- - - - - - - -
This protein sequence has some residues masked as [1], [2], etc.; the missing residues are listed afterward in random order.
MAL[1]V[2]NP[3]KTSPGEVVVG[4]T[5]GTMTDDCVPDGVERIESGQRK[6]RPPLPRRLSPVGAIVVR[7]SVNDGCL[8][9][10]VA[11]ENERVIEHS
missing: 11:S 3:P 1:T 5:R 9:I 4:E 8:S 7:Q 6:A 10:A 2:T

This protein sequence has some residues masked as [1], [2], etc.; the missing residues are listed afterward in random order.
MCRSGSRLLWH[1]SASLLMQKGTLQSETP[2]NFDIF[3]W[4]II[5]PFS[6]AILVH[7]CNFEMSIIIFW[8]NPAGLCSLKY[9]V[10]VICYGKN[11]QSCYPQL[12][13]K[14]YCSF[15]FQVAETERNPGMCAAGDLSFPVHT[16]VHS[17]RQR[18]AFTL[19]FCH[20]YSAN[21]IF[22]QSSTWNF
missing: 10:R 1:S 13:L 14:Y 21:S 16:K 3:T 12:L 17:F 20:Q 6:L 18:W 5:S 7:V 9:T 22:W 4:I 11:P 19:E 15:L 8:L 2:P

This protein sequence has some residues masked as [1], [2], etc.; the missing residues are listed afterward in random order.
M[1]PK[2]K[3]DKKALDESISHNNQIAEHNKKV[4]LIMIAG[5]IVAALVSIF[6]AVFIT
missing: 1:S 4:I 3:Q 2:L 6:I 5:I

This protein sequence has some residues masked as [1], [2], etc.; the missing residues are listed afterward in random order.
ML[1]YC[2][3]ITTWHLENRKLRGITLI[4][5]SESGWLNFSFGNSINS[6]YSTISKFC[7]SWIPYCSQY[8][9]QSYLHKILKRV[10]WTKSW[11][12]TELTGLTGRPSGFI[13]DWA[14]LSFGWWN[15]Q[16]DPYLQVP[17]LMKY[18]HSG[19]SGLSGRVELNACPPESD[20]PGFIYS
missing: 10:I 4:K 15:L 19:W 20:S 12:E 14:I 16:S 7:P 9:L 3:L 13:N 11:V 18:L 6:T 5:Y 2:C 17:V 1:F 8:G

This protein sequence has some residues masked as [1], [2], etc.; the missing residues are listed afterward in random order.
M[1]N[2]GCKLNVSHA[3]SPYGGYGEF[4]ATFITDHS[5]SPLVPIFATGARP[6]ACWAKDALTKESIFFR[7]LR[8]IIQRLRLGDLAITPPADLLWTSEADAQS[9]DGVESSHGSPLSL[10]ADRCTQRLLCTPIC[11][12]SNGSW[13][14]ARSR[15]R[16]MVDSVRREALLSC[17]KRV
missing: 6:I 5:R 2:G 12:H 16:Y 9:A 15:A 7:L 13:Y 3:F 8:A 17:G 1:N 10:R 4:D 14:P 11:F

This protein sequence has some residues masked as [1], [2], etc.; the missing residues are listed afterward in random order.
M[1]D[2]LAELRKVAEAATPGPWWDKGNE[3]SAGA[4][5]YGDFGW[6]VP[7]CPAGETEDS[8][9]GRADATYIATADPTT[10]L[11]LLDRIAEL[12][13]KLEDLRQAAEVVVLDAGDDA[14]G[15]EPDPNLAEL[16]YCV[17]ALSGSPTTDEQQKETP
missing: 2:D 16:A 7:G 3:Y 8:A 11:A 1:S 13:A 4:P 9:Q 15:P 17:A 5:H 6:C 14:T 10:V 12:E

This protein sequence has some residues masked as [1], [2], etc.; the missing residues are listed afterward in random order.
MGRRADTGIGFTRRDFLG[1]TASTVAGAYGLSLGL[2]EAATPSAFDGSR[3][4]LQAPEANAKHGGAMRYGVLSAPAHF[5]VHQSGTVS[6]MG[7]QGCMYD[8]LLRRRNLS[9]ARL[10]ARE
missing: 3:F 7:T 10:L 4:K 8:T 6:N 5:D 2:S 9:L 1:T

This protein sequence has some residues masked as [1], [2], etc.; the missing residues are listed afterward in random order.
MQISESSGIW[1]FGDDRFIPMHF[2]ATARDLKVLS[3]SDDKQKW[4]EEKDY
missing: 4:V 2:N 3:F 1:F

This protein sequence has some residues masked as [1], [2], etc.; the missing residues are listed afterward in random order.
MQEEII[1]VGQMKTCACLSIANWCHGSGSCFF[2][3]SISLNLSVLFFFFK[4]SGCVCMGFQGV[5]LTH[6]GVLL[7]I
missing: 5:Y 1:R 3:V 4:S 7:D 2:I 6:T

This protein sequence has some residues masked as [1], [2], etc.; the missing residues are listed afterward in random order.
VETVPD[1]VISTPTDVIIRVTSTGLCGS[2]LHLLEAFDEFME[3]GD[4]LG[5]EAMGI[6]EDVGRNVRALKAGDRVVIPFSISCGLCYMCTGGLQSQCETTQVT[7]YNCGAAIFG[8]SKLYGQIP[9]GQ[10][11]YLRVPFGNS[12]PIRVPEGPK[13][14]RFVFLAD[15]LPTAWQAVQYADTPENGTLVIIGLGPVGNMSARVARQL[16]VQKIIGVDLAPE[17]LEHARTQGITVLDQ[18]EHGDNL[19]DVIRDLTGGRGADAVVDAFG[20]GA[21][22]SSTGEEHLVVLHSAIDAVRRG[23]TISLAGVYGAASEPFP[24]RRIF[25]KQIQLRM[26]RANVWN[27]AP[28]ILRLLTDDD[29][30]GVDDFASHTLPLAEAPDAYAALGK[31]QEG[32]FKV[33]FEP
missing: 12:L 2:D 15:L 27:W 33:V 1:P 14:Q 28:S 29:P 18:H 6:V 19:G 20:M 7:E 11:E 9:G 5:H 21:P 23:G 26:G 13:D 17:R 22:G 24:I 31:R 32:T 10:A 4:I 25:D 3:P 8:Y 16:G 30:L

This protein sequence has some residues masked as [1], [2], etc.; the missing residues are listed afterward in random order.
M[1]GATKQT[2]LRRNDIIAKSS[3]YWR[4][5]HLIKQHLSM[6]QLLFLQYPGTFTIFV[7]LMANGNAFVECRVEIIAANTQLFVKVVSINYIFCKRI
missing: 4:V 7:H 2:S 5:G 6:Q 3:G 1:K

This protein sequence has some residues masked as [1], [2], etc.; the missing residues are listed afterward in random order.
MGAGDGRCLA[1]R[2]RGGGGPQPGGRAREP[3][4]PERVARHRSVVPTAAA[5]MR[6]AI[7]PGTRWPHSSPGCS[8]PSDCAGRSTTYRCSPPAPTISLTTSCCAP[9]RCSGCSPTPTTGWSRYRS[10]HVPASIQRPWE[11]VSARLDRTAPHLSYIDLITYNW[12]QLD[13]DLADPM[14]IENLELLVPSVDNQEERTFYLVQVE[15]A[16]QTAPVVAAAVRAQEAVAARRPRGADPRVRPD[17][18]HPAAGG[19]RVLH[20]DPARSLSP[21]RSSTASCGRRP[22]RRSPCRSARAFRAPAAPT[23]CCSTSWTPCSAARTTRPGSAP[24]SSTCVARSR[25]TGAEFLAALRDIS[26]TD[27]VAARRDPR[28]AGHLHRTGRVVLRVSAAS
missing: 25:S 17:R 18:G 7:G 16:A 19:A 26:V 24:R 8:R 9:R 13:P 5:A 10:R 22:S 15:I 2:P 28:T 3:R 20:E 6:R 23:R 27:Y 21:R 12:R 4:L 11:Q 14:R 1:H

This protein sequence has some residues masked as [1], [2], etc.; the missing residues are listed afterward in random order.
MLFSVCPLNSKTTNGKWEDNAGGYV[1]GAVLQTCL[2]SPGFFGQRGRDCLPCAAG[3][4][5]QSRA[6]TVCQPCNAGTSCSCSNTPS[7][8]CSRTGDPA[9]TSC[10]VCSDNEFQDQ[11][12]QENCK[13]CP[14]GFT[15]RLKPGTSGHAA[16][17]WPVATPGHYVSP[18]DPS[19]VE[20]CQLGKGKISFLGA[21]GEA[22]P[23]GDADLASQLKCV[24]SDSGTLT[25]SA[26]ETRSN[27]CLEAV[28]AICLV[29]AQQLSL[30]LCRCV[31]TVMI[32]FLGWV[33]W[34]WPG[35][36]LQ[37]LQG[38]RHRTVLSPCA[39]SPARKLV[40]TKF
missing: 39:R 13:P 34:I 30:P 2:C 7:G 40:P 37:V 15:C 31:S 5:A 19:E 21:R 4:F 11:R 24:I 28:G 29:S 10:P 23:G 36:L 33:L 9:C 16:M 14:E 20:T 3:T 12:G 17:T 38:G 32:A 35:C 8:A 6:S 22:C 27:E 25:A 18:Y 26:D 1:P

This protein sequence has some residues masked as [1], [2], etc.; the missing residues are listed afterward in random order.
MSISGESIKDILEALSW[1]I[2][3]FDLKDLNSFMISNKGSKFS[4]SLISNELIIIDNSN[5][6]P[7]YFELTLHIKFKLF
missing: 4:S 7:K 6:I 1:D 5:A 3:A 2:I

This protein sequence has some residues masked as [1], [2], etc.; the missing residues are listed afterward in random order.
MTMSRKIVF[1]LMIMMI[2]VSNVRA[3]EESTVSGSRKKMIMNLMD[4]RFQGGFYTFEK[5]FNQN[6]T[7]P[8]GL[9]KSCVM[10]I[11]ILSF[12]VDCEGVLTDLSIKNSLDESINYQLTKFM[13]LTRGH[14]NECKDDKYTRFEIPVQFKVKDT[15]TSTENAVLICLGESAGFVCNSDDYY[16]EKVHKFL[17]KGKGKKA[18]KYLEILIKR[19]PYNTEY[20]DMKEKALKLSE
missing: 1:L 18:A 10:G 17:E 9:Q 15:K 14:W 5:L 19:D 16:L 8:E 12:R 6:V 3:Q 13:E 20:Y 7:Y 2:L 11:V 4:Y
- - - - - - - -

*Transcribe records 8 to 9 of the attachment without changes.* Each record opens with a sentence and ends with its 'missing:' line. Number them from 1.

This protein sequence has some residues masked as [1], [2], etc.; the missing residues are listed afterward in random order.
MQISESSGIW[1]FGDDRFIPMHF[2]ATARDLKVLS[3]SDDKQKW[4]EEKDY
missing: 4:V 2:N 3:F 1:F

This protein sequence has some residues masked as [1], [2], etc.; the missing residues are listed afterward in random order.
MQEEII[1]VGQMKTCACLSIANWCHGSGSCFF[2][3]SISLNLSVLFFFFK[4]SGCVCMGFQGV[5]LTH[6]GVLL[7]I
missing: 5:Y 1:R 3:V 4:S 7:D 2:I 6:T